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10 tips for finding a new job during a pandemic or recession

16 Sep 20202.01k Views

Hays’ Gaelle Blake shares her tips for embarking on a job search amid Covid-19 and the subsequent economic downturn.

Did you intend to start looking for a new job shortly before the Covid-19 outbreak and are now wondering whether or not you should resume that search? Or perhaps you’ve been forced to seek a new role due to a change in circumstances caused by the coronavirus disruption?

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Either way, it’s important for you to remember that it is possible to find a new job during this time, or indeed, any other time of economic uncertainty or recession. So, what are the steps you could take that would help you to secure a new role?

1. Cultivate confidence

Look back at your accomplishments and successes while thinking about the challenges you’ve successfully overcome.

You might also cultivate confidence by repeating positive affirmations to yourself every morning and in the evening, reflecting on what has gone well that day and concentrating on your own journey of professional progress and growth instead of comparing yourself to others.

The more confident you can be about your career as you look for a new job, the more effective you can be in marketing yourself to employers and making the case for the value you can bring to every role you apply for.

2. Adopt an open mind

Instead of thinking about the next traditional step up the career ladder for someone in your profession, consider whether a horizontal career move could actually be more beneficial for you.

Keep an open mind, too, about the industries on which you concentrate your job search. Some sectors – such as technology, life sciences and e-commerce – will be hiring more than others at the moment, so be strategic about how and where you look for new roles.

In addition, don’t assume that any role that you take should be a permanent one. Temporary or contract roles, for instance, can be invaluable ways to build your skillset and gain experience in different areas, and that’s before you consider that such roles can sometimes be made permanent later.

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3. Accept the road less linear

Your next move doesn’t necessarily have to be a step up. Instead, you might step sideways into a new industry or step out to go back into education. Or perhaps there’s a step within your current organisation you could take that would also help you to feel you’re making interesting and rewarding progress in your career.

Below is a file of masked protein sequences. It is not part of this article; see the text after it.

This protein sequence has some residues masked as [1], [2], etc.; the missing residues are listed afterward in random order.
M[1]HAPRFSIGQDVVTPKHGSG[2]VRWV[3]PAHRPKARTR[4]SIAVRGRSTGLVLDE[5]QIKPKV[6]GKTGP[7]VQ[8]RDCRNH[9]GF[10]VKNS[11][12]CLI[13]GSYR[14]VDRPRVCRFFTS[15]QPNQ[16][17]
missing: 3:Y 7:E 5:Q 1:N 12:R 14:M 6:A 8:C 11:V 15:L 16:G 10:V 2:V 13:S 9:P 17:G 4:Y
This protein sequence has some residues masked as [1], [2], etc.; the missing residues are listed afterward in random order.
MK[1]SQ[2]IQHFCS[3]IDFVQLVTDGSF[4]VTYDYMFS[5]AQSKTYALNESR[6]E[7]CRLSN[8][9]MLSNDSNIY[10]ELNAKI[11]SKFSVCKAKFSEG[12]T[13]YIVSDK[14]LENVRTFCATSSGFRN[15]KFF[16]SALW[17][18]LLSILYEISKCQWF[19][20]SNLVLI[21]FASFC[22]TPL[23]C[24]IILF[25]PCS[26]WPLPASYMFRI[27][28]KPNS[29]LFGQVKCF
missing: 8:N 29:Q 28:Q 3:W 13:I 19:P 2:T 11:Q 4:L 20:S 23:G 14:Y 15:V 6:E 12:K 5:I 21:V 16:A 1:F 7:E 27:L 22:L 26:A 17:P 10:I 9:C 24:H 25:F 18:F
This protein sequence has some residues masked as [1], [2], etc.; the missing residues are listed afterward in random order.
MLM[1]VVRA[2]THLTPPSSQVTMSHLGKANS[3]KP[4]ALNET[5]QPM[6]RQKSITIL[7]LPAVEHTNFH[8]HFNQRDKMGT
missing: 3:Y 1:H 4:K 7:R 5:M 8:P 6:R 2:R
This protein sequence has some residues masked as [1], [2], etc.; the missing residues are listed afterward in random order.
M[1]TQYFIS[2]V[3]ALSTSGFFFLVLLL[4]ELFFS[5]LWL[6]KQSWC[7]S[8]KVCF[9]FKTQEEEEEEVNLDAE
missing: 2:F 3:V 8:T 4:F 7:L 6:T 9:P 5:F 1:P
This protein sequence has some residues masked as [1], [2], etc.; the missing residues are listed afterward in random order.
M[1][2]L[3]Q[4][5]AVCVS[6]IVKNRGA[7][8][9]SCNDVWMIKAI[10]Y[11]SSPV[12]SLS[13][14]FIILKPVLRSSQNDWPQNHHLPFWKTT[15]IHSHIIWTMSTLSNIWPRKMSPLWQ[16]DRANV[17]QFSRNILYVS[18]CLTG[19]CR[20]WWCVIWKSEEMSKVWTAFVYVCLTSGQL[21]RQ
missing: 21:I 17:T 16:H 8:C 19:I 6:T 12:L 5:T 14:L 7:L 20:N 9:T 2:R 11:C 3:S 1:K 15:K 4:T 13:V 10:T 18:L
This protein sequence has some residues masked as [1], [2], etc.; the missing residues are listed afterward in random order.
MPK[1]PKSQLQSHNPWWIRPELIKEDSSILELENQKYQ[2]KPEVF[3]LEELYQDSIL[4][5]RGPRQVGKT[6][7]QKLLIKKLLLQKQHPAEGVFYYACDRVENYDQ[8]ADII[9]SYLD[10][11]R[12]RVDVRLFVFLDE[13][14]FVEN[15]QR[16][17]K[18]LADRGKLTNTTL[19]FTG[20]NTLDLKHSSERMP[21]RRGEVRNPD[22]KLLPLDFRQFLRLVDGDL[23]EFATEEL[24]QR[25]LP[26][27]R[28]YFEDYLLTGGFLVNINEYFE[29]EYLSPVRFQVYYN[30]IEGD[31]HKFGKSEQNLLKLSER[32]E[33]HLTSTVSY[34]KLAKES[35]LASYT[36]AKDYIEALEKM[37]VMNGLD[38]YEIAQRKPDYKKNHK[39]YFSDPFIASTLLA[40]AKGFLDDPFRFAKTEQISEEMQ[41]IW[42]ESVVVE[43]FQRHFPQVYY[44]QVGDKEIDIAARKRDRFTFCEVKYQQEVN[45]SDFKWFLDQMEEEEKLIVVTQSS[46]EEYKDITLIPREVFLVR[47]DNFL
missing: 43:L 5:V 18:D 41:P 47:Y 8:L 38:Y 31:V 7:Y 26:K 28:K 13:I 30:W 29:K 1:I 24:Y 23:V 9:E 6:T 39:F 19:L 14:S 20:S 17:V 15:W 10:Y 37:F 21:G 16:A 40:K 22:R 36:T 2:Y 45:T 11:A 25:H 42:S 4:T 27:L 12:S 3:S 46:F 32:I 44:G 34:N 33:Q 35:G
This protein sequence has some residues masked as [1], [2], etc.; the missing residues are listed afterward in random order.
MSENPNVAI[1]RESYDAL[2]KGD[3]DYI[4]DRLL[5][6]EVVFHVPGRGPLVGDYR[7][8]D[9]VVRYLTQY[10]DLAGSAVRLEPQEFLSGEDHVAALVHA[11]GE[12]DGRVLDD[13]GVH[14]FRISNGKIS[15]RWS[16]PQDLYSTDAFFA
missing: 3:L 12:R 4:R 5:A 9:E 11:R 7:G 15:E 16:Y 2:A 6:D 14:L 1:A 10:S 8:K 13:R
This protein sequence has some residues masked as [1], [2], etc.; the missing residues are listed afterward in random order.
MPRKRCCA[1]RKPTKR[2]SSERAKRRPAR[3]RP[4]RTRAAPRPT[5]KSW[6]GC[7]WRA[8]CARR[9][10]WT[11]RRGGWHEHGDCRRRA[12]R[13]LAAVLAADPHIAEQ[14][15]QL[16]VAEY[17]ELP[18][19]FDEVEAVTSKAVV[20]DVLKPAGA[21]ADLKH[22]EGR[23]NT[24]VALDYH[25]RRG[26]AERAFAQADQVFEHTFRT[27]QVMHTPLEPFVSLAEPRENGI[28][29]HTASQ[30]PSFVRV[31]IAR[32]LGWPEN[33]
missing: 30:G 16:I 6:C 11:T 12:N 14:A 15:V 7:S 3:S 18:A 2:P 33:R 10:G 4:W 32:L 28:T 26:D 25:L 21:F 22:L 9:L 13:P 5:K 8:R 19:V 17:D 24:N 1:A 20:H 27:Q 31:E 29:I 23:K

4. Take time out to evaluate what you want

There has never been a better time to reflect on your career so far and the direction that you would like it to take in the future. The changes that the pandemic has brought may also present you with an opportunity to be bold about what you truly want in your life and career.

So, use this time to reflect and be clear in your mind about exactly what you want your next career move to be. This level of clarity and focus will allow you to better target your job search, applying for only the most relevant opportunities and thus increasing your chances of success.

Not only that, but this newfound understanding of what you really want will come across well in the interview room, allowing you to further demonstrate why you are the best person for the job.

5. Don’t forget about your soft skills

According to a recent survey of unemployed jobseekers, 57pc of respondents were unable to identify their transferrable skills with a high degree of confidence, and 58pc weren’t sure how to include transferrable skills on their CV.

Now is the time to familiarise yourself with your skillset so that you can be as prepared as possible for the future changing landscape and steal a competitive advantage over other candidates during the job search process.

6. Upskill, upskill, upskill